A quick, journalistic glance

Hi, everyone!

I know that I’ve been away for some time now, but trust me, I’ve been baking, gathering photos (though not of the jello cheesecake or caramel-topped brownies I made in the past two weeks. I’m dumb), and doing homework until I drop. Speaking of homework, here’s a post about what copy editors can do to stop the perception that media is biased and inaccurate:

As a woman who is normally the reporter and submitting the stories, I’m used to seeing the responsibility of bias and accuracy on the reporter. If the reporter herself does not get the facts correct the first time, then the blame lies with her; however, because there are other editors who can check the facts, it is important to recognize the important job that copy editors do. On a daily basis, copy editors can make sure that all articles are fact checked as much as possible, and that opinions, no matter how small, are taken out of the article. Opinions can be inserted into articles in the simplest way possbile – a single word. Often word choice conveys how the reporter feels about the situation, which then makes the article biased. It is difficult for copy editors to dedicate so much time to each individual article, making sure that they are all “perfect” and still get a newspaper out on deadline.

In my opinion, the copy editors should not take on more responsibility because they are already bogged down with enough work as it is, but there would be nothing wrong with writing their actual job description. In fact, if the description were rewritten, then people who think they want that job but aren’t serious about it would reconsider, leaving the position open for people who can handle all the responsibility that comes with the job.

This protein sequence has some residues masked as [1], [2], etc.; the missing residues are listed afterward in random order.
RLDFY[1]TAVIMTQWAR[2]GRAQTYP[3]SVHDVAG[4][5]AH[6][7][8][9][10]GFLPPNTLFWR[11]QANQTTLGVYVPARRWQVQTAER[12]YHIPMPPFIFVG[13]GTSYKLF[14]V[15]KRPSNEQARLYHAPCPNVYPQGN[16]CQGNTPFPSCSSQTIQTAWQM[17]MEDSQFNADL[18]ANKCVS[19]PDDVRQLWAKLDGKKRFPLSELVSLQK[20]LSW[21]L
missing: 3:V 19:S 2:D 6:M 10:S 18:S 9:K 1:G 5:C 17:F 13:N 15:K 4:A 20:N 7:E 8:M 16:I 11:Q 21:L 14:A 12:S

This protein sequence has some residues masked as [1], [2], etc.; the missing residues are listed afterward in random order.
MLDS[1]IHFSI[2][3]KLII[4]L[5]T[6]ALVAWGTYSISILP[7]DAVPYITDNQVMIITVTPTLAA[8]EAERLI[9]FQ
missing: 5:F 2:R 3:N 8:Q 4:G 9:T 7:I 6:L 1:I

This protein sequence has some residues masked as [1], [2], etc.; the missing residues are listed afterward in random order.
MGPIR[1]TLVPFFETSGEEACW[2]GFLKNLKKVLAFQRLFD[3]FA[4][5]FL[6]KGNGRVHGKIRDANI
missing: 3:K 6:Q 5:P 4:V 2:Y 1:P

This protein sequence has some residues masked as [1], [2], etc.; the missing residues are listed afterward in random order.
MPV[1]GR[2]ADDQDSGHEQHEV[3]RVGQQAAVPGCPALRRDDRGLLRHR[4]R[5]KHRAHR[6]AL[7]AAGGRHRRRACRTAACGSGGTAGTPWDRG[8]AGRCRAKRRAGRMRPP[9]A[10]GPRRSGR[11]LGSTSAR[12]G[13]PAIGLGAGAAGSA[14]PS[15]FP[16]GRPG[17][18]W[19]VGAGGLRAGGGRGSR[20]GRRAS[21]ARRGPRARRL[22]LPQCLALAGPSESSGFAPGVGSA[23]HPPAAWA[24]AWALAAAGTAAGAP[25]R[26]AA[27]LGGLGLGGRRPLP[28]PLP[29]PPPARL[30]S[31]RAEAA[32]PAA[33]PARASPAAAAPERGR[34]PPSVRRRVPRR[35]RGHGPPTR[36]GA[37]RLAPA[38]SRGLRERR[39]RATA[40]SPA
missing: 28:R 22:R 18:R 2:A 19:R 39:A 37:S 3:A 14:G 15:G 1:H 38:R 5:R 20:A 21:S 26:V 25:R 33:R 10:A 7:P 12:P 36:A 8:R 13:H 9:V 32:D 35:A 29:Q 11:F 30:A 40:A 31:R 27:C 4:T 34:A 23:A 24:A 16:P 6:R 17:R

In addition, I feel that reporters should definitely learn more copy-editing skills (that’s what I’m doing in my copy editing class!). If the reporters, who are the face of the story as well as the pen, knew how to do basic copy editing on their own stories, then copy editors could focus on the important aspects of their jobs, like fact checking, not spell checking. Isn’t that why the AP stylebook is in place? Hello? People? Use the tools you are given! At the same time, certain technologies that can be used to aid copy editors might actually impair them. Crashing computer programs and spell check can’t catch all of the everyday mistakes that reporters easily make. Misplaced comma, anyone?

Niki’s Note: Dear faithful BakersAnon readers,

I promise that I will put up photos of my anniversary trip to New York City soon. I went to Junior’s Cheesecake!

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